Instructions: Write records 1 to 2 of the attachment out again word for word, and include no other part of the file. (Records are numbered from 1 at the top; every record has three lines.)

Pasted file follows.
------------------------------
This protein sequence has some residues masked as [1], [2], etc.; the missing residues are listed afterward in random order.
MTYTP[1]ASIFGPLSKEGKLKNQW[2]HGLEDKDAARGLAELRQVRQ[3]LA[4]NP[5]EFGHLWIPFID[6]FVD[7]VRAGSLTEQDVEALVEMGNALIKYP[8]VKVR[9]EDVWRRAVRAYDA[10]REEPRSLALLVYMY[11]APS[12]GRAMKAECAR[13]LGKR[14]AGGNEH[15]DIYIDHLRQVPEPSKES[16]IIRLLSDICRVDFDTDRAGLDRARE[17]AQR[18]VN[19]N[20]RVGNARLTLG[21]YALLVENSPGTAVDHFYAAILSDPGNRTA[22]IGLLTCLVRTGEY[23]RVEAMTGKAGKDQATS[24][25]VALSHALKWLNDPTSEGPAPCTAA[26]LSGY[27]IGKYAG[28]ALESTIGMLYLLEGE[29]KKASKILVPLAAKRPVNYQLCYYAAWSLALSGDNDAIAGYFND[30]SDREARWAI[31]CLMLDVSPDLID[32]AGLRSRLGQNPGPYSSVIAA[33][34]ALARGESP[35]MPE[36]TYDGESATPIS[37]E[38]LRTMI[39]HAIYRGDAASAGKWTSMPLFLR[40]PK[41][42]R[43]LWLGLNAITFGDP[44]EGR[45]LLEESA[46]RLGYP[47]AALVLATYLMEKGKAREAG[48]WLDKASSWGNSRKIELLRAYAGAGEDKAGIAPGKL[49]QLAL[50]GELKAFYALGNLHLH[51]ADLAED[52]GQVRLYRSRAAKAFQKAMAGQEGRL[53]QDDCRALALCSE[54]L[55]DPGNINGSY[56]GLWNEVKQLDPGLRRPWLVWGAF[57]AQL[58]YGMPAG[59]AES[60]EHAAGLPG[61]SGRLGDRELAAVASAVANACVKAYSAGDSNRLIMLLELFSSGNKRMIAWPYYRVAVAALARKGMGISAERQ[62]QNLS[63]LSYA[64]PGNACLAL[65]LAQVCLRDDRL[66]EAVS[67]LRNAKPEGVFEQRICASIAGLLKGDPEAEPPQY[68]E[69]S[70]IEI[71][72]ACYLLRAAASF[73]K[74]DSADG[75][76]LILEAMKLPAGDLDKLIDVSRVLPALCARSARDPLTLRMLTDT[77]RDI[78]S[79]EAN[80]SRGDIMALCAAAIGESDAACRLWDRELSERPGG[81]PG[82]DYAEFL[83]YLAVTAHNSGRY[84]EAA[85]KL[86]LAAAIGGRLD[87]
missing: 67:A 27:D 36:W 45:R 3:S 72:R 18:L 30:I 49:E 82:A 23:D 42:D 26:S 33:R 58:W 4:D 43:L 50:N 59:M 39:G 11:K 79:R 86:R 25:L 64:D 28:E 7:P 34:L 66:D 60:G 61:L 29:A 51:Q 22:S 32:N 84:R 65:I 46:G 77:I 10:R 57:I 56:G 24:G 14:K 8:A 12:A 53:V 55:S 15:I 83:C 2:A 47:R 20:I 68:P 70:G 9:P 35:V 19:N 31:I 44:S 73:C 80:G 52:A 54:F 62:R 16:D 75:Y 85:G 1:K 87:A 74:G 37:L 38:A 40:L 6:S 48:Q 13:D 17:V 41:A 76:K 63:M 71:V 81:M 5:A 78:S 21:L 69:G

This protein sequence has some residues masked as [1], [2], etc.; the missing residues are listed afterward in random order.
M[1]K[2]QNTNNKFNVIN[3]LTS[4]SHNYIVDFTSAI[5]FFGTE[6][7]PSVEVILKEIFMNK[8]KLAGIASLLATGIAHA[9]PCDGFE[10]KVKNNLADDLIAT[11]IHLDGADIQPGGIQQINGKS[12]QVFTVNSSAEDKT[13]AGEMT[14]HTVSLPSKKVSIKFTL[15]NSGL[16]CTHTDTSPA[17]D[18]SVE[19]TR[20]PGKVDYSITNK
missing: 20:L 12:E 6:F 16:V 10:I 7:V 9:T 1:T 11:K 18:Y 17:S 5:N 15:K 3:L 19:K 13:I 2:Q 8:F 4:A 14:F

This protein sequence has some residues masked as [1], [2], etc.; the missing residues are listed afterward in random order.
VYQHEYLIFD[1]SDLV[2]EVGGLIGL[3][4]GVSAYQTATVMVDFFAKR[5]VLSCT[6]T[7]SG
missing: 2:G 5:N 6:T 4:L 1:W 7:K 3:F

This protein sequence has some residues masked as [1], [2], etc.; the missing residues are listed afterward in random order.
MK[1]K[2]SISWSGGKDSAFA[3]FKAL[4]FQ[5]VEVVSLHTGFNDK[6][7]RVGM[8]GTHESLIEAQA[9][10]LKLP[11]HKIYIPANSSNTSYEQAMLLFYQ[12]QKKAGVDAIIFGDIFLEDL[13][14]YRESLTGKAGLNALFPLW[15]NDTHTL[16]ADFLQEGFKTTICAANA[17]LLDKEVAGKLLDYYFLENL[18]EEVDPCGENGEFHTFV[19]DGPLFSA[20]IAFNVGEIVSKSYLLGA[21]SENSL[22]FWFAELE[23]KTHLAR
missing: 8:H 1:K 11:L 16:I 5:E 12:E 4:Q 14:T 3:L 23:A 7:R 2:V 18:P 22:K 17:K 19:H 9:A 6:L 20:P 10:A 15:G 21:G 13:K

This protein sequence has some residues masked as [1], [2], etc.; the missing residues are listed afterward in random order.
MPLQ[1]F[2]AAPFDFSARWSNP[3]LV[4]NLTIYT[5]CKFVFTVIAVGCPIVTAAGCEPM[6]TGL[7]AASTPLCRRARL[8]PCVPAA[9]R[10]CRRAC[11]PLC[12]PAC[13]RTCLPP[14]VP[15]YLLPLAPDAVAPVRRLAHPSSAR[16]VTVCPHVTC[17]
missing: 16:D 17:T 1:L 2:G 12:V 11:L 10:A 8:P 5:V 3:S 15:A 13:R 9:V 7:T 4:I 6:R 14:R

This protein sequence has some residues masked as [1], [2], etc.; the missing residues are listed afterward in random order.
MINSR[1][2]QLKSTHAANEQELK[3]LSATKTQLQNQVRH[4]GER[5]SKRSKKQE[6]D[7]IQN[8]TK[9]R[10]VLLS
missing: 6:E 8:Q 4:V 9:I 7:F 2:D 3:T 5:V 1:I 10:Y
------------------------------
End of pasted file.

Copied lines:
This protein sequence has some residues masked as [1], [2], etc.; the missing residues are listed afterward in random order.
MTYTP[1]ASIFGPLSKEGKLKNQW[2]HGLEDKDAARGLAELRQVRQ[3]LA[4]NP[5]EFGHLWIPFID[6]FVD[7]VRAGSLTEQDVEALVEMGNALIKYP[8]VKVR[9]EDVWRRAVRAYDA[10]REEPRSLALLVYMY[11]APS[12]GRAMKAECAR[13]LGKR[14]AGGNEH[15]DIYIDHLRQVPEPSKES[16]IIRLLSDICRVDFDTDRAGLDRARE[17]AQR[18]VN[19]N[20]RVGNARLTLG[21]YALLVENSPGTAVDHFYAAILSDPGNRTA[22]IGLLTCLVRTGEY[23]RVEAMTGKAGKDQATS[24][25]VALSHALKWLNDPTSEGPAPCTAA[26]LSGY[27]IGKYAG[28]ALESTIGMLYLLEGE[29]KKASKILVPLAAKRPVNYQLCYYAAWSLALSGDNDAIAGYFND[30]SDREARWAI[31]CLMLDVSPDLID[32]AGLRSRLGQNPGPYSSVIAA[33][34]ALARGESP[35]MPE[36]TYDGESATPIS[37]E[38]LRTMI[39]HAIYRGDAASAGKWTSMPLFLR[40]PK[41][42]R[43]LWLGLNAITFGDP[44]EGR[45]LLEESA[46]RLGYP[47]AALVLATYLMEKGKAREAG[48]WLDKASSWGNSRKIELLRAYAGAGEDKAGIAPGKL[49]QLAL[50]GELKAFYALGNLHLH[51]ADLAED[52]GQVRLYRSRAAKAFQKAMAGQEGRL[53]QDDCRALALCSE[54]L[55]DPGNINGSY[56]GLWNEVKQLDPGLRRPWLVWGAF[57]AQL[58]YGMPAG[59]AES[60]EHAAGLPG[61]SGRLGDRELAAVASAVANACVKAYSAGDSNRLIMLLELFSSGNKRMIAWPYYRVAVAALARKGMGISAERQ[62]QNLS[63]LSYA[64]PGNACLAL[65]LAQVCLRDDRL[66]EAVS[67]LRNAKPEGVFEQRICASIAGLLKGDPEAEPPQY[68]E[69]S[70]IEI[71][72]ACYLLRAAASF[73]K[74]DSADG[75][76]LILEAMKLPAGDLDKLIDVSRVLPALCARSARDPLTLRMLTDT[77]RDI[78]S[79]EAN[80]SRGDIMALCAAAIGESDAACRLWDRELSERPGG[81]PG[82]DYAEFL[83]YLAVTAHNSGRY[84]EAA[85]KL[86]LAAAIGGRLD[87]
missing: 67:A 27:D 36:W 45:R 3:S 72:R 18:L 30:I 49:E 82:A 23:D 42:D 26:S 33:R 58:W 4:D 43:L 50:N 59:M 39:G 11:K 79:R 86:R 25:L 64:D 28:E 7:P 34:L 66:D 60:G 61:L 29:A 51:Q 22:S 32:N 84:R 65:I 46:G 77:I 10:R 57:I 56:G 24:G 14:K 8:A 12:A 53:V 55:S 15:I 83:C 2:A 47:R 20:I 68:P 70:G 9:P 35:V 19:N 31:I 44:S 73:C 80:G 52:A 54:F 62:R 16:D 75:Y 85:G 1:K 87:A 74:G 37:L 38:A 40:L 6:S 48:Q 13:D 17:V 41:A 76:K 63:M 71:V 81:M 5:A 78:S 21:L 69:G

This protein sequence has some residues masked as [1], [2], etc.; the missing residues are listed afterward in random order.
M[1]K[2]QNTNNKFNVIN[3]LTS[4]SHNYIVDFTSAI[5]FFGTE[6][7]PSVEVILKEIFMNK[8]KLAGIASLLATGIAHA[9]PCDGFE[10]KVKNNLADDLIAT[11]IHLDGADIQPGGIQQINGKS[12]QVFTVNSSAEDKT[13]AGEMT[14]HTVSLPSKKVSIKFTL[15]NSGL[16]CTHTDTSPA[17]D[18]SVE[19]TR[20]PGKVDYSITNK
missing: 20:L 12:E 6:F 16:V 10:I 7:V 9:T 1:T 11:K 18:Y 17:S 5:N 15:K 3:L 19:K 13:I 2:Q 8:F 4:A 14:F